It is for FREEDOM Christ Set Us Free

By James Robison Published on February 9, 2016

JAMES ROBISON — As Christians we know that Christ sets us free, but it’s worth asking and remembering why he sets us free. The apostle Paul tells us in Galatians 5:1, in words deceptively simple but profound: “It is for freedom Christ set us free!”

What does that mean? It means he gave each one of us access to the true freedom that only He can give. It means that by abiding in Him in an intimate, personal relationship we would actually know the truth, and that this truth would set us free and enable us to live free of our slavery to sin and darkness. The one who stumbles about in darkness — a prey to fears, foolish impulses and moral ignorance — is not free. But the Lord is “a lamp unto our feet and light unto our path,” leading us freely through the darkest valley into the light of day.

The gift is for Christ’s people, the church, but the blessing spills over to bless others as well. Do you think it’s a coincidence that political, religious and economic freedom first arose in the Christian West, and that Christendom gave the world science and the first civilization in human history with a broad middle class?

True, God does not guarantee easy times for his people, but when a culture or cultures begin to see the world as the work of a good, loving and rational God, and begin to conform themselves bit by bit to God’s will through his son Jesus — as in the case of Medieval and Renaissance Europe and colonial America — amazing things are going to happen. This is the story of The Birth of Freedom, an extraordinary documentary spearheaded by The Stream’s executive editor, Jay Richards, and managing editor, Jonathan Witt. As the film shows, the light of Christianity made an extraordinary difference for the better.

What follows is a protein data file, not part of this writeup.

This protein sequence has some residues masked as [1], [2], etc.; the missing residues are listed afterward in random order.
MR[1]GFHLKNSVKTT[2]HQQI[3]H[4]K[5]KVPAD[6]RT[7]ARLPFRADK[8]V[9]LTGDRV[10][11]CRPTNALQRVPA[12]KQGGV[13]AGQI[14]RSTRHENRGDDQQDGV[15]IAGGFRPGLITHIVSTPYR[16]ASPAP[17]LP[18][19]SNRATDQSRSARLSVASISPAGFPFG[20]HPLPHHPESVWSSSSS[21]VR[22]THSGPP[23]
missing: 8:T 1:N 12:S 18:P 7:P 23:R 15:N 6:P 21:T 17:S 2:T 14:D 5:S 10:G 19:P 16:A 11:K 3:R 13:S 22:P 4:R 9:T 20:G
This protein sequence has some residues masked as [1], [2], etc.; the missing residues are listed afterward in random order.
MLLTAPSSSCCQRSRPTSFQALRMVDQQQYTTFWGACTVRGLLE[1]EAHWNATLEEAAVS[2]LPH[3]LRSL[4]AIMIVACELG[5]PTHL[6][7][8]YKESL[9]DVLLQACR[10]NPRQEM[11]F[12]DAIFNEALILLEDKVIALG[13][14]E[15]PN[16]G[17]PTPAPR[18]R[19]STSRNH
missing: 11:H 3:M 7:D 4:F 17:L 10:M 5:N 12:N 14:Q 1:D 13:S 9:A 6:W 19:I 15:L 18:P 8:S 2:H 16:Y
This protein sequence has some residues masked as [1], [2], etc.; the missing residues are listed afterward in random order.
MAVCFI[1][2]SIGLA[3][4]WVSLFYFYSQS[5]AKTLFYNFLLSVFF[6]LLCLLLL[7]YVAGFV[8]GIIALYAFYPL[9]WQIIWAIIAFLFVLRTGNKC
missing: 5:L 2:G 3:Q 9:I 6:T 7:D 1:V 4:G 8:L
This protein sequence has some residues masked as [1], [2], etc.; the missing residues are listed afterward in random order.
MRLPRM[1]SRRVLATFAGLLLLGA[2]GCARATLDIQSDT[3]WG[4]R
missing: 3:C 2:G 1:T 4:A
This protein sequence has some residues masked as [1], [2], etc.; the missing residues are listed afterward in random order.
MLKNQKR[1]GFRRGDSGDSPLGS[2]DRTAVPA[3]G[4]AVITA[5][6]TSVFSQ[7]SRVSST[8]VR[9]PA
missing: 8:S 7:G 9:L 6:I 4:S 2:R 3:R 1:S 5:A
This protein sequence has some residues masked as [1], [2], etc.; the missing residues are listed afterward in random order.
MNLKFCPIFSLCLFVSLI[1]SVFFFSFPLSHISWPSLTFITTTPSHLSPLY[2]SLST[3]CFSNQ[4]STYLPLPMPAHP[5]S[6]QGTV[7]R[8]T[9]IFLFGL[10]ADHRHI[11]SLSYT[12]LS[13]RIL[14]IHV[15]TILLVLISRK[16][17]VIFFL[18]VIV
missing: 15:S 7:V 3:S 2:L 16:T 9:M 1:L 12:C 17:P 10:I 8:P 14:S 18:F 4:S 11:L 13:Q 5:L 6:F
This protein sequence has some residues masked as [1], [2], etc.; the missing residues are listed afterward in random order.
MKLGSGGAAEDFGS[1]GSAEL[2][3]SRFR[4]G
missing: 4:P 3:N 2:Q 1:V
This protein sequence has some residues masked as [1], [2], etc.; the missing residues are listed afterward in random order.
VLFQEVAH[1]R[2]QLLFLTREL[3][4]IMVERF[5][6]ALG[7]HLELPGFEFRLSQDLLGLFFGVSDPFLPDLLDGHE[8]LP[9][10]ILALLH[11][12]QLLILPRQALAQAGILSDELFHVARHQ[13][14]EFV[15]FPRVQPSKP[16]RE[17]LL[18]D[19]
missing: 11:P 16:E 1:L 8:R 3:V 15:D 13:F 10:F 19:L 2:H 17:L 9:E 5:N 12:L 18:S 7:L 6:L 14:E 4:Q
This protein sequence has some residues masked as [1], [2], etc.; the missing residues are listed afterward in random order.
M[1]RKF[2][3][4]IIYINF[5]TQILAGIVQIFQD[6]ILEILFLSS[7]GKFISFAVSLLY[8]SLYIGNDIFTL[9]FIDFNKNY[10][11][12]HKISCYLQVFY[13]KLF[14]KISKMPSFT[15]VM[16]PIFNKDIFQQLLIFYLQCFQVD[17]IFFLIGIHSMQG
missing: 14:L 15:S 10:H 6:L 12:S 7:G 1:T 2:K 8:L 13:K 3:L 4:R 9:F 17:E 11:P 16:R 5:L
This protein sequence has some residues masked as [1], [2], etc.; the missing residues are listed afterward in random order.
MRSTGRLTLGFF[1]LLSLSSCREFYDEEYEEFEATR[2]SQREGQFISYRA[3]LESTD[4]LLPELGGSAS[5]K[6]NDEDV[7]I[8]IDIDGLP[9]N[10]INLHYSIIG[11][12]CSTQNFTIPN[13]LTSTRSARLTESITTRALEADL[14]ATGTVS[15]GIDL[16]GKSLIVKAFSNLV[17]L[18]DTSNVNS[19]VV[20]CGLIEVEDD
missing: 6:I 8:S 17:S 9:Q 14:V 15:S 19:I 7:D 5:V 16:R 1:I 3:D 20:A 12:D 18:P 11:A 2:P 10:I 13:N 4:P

The fact that sin and wickedness persisted in the West doesn’t take away from the fact that the leaven of Christ and Christianity accomplished marvelous things there. Even today the effects of Christianity and Western progress are helping to lift billions out of extreme poverty around the world. That isn’t a politically correct thing to say; it’s just the truth.

So what kind of freedom does Christ offer that could accomplish so much and more? It’s something beyond individual do-whatever-I-feel-whenever-I-feel-like-it freedom. Christ rescues us from a slavery to impulse and appetite. The one who is free in Christ lives under the control of God rather than out of control.

It is also a freedom meant for a people, not just for isolated individuals. Think about it. Did He simply want to lead Moses, Joshua and Caleb into freedom, or did He offer this freedom to a people, to a host, to a nation? He led the nation of Israel out of bondage into such freedom that they could experience productivity and fruitfulness beyond anyone’s imagination.

The land they took possession of was “a land flowing with milk and honey,” and it became increasingly productive and fruitful. This is because people who are set free in God and live free individually and as families can experience all of the bountiful blessing that creatures made in the image of God are designed to experience when they are free.